Detecting prostate tumour cells in blood can give an early warning of treatment failure

Posted: 23 March 2015 | Victoria White

A blood test that measures the number of prostate tumour cells shed into the bloodstream can act as an early warning sign that treatment is not working…

prostate tumour cancer

A blood test that measures the number of cells shed from prostate tumours into the bloodstream can act as an early warning sign that treatment is not working, a major new study shows.

Researchers showed that measuring the numbers of circulating prostate tumour cells in the blood predicted which men were benefitting least from a prostate cancer drug after as little as 12 weeks of treatment.

They hope their work will allow doctors to switch patients to alternative treatments earlier than is currently possible, if these results are confirmed by further studies. The research could also hasten the development of cancer treatments by speeding up clinical trials, since doctors could tell much earlier whether a treatment is working.

The study was led in the UK by researchers at The Institute of Cancer Research, London, and The Royal Marsden NHS Foundation Trust, and also involved several leading international institutions.

It was funded by a range of organisations including a Medical Research Council biomarkers grant, the companies Janssen Diagnostics, the Prostate Cancer Foundation in the US, and Prostate Cancer UK.

As tumours grow and progress, they shed cancer cells into the bloodstream, some of which can seed new secondary tumours elsewhere in the body. So the researchers wanted to see whether a high number of circulating prostate tumours cells was an indication of a growing tumour that wasn’t responding to treatment, and could predict a lower chance of survival.

The study, published in the Journal of Clinical Oncology, involved the detailed analysis of blood samples from 711 men who took part in a major phase III trial of the prostate cancer drug abiraterone.

Researchers measured numbers of circulating prostate tumour cells at four-week periods after the start of treatment with the drug, along with a range of other biomarker molecules in the blood including lactate dehydrogenase (LDH), high levels of which are a sign of general tissue damage.

The trial itself had used the standard trial end points of average overall survival and survival free of cancer progression to show abiraterone’s effectiveness in late-stage prostate cancer. But the researchers were able to cross-reference those results with data on circulating tumour cells and LDH levels in each man taking part.

They found a correlation between those men who had responded least well to treatment with abiraterone, and higher levels of cancer cells and LDH in the bloodstream, measured 12 weeks after starting treatment. They showed that levels of circulating tumour cells varied independently of a range of other biomarkers.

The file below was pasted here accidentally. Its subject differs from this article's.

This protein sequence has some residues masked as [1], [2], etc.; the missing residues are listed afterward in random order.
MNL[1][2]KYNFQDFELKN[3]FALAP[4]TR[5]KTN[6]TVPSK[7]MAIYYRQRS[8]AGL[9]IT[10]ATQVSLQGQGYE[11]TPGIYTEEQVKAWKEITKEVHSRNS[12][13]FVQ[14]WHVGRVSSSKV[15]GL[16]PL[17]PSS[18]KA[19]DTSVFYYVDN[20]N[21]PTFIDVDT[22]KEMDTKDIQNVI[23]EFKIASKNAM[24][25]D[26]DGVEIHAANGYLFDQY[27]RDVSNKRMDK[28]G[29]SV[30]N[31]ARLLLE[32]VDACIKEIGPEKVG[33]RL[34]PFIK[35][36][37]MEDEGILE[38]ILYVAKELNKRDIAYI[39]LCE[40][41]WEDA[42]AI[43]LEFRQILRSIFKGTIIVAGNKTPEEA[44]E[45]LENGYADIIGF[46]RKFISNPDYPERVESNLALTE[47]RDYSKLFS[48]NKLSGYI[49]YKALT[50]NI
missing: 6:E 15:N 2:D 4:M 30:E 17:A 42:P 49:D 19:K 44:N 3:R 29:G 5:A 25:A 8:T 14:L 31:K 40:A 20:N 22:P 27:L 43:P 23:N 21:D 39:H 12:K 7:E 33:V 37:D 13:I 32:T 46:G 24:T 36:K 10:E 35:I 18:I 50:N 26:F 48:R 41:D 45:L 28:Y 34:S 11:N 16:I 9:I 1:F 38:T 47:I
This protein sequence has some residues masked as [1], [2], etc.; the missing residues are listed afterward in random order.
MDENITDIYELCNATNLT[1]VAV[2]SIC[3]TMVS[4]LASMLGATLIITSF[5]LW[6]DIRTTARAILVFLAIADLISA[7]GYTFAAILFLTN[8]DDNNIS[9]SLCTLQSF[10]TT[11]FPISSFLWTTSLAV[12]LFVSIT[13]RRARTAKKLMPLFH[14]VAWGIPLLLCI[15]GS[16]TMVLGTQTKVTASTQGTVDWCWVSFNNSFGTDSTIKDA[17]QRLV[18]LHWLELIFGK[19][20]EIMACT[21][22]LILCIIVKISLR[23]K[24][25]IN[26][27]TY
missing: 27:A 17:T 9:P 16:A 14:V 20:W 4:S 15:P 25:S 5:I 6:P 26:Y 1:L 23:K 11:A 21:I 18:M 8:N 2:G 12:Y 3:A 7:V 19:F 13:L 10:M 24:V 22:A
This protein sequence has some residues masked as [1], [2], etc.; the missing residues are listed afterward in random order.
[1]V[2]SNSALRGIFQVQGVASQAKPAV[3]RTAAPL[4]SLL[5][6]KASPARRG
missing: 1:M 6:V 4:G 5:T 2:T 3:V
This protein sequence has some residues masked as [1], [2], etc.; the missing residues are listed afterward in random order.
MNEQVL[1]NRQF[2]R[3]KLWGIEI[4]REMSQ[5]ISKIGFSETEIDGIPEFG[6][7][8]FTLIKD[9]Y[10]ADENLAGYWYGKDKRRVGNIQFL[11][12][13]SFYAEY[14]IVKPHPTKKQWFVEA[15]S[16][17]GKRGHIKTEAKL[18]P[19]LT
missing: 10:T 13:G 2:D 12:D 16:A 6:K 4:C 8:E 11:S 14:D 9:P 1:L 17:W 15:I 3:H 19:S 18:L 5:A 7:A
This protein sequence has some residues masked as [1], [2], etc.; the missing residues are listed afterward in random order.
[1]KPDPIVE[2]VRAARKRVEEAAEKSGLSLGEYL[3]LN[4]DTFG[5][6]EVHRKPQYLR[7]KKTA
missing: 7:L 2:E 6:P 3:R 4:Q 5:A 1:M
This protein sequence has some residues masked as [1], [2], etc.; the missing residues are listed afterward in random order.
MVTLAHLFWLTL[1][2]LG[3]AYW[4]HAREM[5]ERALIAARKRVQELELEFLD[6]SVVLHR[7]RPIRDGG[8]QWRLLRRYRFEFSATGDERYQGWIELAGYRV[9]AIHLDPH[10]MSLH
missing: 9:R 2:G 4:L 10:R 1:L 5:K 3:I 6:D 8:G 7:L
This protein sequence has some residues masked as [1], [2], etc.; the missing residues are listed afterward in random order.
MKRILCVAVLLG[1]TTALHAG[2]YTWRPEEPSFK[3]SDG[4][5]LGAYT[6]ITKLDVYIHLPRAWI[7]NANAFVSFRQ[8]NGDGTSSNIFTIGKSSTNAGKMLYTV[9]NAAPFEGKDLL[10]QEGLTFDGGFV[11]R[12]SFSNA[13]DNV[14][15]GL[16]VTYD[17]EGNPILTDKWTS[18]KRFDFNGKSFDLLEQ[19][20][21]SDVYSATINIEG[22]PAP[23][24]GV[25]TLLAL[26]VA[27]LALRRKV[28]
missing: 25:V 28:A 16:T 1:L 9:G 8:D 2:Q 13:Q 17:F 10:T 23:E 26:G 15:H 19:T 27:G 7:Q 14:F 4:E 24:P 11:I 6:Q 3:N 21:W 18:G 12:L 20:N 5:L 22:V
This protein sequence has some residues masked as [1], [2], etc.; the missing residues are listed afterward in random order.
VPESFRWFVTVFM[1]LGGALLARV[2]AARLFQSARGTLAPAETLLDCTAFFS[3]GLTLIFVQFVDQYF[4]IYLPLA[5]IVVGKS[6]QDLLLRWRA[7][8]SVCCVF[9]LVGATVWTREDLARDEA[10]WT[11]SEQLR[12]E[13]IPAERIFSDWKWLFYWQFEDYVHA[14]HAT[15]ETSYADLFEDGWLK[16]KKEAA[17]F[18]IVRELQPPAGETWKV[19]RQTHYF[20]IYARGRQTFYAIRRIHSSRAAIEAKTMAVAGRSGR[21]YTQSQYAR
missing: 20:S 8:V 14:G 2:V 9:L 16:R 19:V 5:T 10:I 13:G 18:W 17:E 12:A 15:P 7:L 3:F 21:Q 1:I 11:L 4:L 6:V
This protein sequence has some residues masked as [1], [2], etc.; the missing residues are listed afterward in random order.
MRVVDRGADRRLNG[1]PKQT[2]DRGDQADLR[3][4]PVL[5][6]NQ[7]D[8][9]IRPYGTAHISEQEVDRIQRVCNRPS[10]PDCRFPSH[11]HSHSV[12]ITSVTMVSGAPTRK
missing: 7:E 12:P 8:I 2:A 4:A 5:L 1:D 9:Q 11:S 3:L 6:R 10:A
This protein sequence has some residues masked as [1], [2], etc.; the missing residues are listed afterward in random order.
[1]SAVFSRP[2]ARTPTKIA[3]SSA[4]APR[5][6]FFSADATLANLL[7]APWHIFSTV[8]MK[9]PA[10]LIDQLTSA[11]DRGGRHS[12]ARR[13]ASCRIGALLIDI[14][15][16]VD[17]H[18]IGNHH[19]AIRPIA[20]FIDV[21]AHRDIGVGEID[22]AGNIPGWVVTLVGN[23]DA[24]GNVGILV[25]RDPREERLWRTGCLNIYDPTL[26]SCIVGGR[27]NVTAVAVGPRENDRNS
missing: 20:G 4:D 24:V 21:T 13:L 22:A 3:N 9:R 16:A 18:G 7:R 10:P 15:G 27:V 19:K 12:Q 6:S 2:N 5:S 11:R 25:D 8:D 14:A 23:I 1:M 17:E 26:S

To prove the effectiveness of a new drug, clinical trials normally need to be run until the cancer is progressing clinically for each patient – and often until many of the patients on the trial have died. But with this new blood test, it might be possible to use circulating tumour cells as an early indicator that a drug is or is not working, and as a predictor of survival.

Circulating prostate tumour cells act as early warning test for treatment response

Study leader Professor Johann de Bono, Professor of Experimental Cancer Therapeutics at The Institute of Cancer Research, London, and Honorary Consultant at The Royal Marsden NHS Foundation Trust, said: “The past decade has seen unprecedented success in the development of new drugs for advanced, metastatic prostate cancer. One of the major challenges we face now is in optimising the use of these new treatments by making sure that the right men receive them, and only for as long as they are benefitting.

“Our study showed that circulating tumour cells act as an early warning test for men who are not responding to treatment – potentially allowing doctors to switch patients early to alternative options. We hope our results will not only lead to better use of the current range of treatments, but also speed up the discovery of new drugs by providing an important new tool to the researchers trialling them.”

Professor Paul Workman, Chief Executive of The Institute of Cancer Research, London, said: “Using a blood test to assess whether a cancer drug is working would be much easier and more convenient than other methods of monitoring treatment, and might pick up signs that a tumour is not responding weeks or months earlier than is achievable now. It could give doctors a valuable early warning that treatment is not working, and an opportunity to switch the patient promptly to an alternative drug.”